Former Liberty University President Jerry Falwell Jr. filed a state lawsuit Wednesday against the evangelical school founded by his father, claiming he was wrongly ousted from his leadership post.
Falwell had led the school for 13 years before he resigned under pressure in late August amid a series of embarrassing scandals, culminating with him posting to Instagram a photo of himself on his yacht with a woman who was not his wife and with his pants unzipped.
In a complaint in state court in Lynchburg, Virginia, Falwell's lawyers alleged that Liberty defamed Falwell and breached the former president's contract.
"Mr. Falwell has suffered damage to his reputation, damage to his profession, humiliation, and anguish; lost business opportunities; and suffered other pecuniary damage," according to the plaintiff's complaint.
Liberty University "would need to read and review a lawsuit before making comment, and as of this moment we have not been served,” the school's senior vice president and spokesman, Scott Lamb, said in a statement to NBC News on Thursday.
The lawsuit did not ask for a specific dollar figure sought in damages.
Falwell fell out of favor at Liberty after a former hotel pool attendant-turned-business partner, Giancarlo Granda, 29, told Reuters in an August interview that he carried on an affair with Falwell's wife, Becki, beginning in 2012, when he was 20, and lasting until 2018.
Granda told Reuters that Falwell would watch as he had sex with his wife, and believes the couple preyed upon him.
In the lawsuit, Falwell's lawyers said that Granda and the plaintiff's wife "engaged in an affair" during "rare occasions between 2012 and 2014."
Falwell claims he's an extortion victim and has lost 80 pounds due to "constant anxiety" over his dealings with Granda, according to the civil complaint.
While the lawsuit lists only Liberty University as a defendant, the complaint accuses the Lincoln Project, an organization of Republican political operatives who oppose President Donald Trump, and one of the group's senior advisers, Kurt Bardella, of backing Granda.
"When Mr. Falwell and his family became the targets of a malicious smear campaign incited by anti-evangelical forces, Liberty University not only accepted the salacious and baseless accusations against the Falwells at face value, but directly participated in the defamation," according to the lawsuit.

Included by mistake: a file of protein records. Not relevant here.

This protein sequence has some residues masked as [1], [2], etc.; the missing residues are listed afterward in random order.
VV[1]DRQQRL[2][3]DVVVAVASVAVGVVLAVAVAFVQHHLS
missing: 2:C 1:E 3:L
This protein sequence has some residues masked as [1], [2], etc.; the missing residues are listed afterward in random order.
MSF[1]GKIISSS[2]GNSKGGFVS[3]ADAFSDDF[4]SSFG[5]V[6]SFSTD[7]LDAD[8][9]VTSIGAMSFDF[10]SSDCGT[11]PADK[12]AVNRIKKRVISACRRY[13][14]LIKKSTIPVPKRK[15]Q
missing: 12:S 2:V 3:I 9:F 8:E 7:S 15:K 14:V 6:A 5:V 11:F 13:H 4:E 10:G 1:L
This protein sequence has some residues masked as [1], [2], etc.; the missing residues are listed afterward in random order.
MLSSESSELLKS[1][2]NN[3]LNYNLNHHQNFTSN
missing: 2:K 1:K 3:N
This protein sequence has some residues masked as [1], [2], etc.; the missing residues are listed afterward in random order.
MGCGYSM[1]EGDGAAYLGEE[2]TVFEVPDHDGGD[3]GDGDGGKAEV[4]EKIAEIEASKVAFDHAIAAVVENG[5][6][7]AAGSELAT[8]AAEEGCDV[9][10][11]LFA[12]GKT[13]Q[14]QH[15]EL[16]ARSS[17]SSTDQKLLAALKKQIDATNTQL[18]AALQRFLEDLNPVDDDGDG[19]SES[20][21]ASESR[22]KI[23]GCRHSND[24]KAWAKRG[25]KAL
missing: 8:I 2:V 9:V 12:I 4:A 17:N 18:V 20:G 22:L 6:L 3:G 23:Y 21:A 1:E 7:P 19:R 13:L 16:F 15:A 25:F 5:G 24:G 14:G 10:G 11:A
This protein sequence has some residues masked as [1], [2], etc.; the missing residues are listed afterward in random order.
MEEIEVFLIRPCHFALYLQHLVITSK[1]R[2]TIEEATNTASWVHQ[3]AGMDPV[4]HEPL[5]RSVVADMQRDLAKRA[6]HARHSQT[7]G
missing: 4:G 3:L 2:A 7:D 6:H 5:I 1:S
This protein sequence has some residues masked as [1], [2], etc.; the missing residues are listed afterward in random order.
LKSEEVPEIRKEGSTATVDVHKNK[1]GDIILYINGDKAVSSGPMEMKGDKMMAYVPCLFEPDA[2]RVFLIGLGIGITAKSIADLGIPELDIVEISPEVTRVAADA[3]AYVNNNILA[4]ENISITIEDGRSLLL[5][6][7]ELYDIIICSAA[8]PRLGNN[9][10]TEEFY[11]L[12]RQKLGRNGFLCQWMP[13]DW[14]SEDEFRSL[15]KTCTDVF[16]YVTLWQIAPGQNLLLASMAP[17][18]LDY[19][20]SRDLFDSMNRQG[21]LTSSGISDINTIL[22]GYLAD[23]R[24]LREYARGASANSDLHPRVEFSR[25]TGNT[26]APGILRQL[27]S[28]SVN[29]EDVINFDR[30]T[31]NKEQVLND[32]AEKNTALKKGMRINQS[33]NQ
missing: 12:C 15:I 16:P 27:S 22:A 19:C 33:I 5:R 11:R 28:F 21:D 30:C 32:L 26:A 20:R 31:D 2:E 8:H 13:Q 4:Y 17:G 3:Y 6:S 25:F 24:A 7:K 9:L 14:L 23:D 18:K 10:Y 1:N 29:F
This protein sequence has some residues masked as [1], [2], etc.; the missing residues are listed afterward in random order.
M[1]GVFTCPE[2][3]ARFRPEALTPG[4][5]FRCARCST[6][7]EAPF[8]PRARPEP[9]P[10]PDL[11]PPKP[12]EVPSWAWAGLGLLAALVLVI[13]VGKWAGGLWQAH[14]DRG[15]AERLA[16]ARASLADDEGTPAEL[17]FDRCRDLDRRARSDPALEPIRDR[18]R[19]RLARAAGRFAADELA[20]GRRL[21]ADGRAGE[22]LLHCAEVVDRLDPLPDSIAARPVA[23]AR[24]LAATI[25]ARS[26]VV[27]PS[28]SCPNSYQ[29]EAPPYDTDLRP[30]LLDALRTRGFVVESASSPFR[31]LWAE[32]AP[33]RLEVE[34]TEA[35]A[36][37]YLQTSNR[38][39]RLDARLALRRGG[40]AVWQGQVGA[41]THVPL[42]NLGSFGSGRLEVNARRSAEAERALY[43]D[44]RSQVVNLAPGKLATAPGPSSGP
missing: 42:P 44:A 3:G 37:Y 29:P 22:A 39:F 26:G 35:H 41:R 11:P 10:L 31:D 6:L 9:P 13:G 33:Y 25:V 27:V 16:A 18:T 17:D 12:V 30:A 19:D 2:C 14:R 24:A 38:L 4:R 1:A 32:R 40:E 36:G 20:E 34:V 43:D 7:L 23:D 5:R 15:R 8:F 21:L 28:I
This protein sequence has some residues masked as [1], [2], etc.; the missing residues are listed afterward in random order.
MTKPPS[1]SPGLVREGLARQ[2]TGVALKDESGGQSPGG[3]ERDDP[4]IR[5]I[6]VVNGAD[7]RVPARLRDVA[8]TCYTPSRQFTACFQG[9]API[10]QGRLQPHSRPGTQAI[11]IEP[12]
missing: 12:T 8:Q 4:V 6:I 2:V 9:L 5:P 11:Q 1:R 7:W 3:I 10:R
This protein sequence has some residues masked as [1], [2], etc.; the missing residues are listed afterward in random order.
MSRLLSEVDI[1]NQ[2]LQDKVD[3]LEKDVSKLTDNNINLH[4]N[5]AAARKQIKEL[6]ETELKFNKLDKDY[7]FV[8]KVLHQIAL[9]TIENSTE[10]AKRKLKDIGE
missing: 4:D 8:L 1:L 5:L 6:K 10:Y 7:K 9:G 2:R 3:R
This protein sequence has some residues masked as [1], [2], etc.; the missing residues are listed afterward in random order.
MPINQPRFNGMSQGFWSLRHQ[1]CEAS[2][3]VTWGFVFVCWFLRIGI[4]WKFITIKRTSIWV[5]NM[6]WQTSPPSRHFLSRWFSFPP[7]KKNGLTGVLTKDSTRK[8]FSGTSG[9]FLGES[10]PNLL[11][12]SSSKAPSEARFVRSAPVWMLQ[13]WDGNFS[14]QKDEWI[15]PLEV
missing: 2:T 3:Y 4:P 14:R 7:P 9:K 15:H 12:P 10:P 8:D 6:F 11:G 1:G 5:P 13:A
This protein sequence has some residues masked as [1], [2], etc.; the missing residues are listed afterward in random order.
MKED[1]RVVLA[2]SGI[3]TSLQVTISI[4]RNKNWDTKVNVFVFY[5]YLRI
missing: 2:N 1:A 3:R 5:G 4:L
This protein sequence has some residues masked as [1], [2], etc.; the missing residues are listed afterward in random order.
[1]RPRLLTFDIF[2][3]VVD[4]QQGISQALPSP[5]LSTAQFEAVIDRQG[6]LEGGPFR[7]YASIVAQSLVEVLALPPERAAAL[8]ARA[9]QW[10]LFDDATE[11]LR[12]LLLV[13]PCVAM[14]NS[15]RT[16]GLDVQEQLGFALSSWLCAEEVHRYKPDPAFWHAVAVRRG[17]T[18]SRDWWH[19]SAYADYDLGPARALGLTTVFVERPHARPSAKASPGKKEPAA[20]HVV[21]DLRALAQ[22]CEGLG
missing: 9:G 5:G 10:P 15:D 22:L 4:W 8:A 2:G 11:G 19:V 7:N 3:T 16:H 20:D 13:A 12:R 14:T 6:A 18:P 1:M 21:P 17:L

Bardella, in a statement on behalf of the Lincoln Project, didn't say what — if any — work they're doing on behalf of Granda. But the group didn't hold back in mocking Falwell.
“The Lincoln Project didn’t make Mr. Falwell sit in the corner. The Lincoln Project didn’t make Mr. Falwell unbutton his pants on a super yacht and post a picture on social media," according to Bardella's statement.
"The Lincoln Project didn’t make Mr. Falwell stand with Donald Trump, though that now makes sense; they are kindred spirits. The Lincoln Project has had nothing to do with the public finally learning about the true character of the Falwell family.”
Granda said in a statement on Thursday that the Falwells shouldn't be cast as victims.
"I have received no financial compensation — none — for coming forward and telling the truth about the long-term affair with Becki, Jerry’s knowledge and participation in the affair; Jerry’s hypocrisy; and the Falwells’ abuse of power," he said.
"Jerry is attempting to portray himself as a victim. No one should be fooled. The real victims are the Liberty University students, faculty and staff who have been intimidated into silence under his tenure."
Throughout the 29-page complaint, lawyers for Falwell claimed their client was the driving force behind Liberty's enrollment increase 15,000 students in residence and 108,000 pupils online. He also took credit for the school's $1.6 billion endowment.
Falwell also took credit for the fortunes of Liberty's intercollegiate athletic programs, which his lawyers claim are nearly on par with major NCAA schools such as Notre Dame and Brigham Young University.
Falwell took a leave of absence in early August after posting a vacation photo on Instagram in which his shirt was up and he was holding a glass of dark liquid. The image showed him standing next to a woman and his pants appeared to be unzipped.
He later deleted the post and apologized.
Falwell told WLNI talk radio in Lynchburg that the woman in the photo was pregnant and the jeans he was wearing didn't fit, leading to an awkward image.
"I had on a pair of jeans I hadn’t worn in a long time, so I couldn’t get mine zipped either," he said. "I just put my belly out like hers."
He apologized, however, for embarrassing the woman in the photo by posting it. He identified her only as his wife's assistant.
"I apologized to everybody," Falwell told the station.
Liberty was founded in 1971 by the plaintiff's late father, the Rev. Jerry Falwell, founder of the conservative advocacy group the Moral Majority.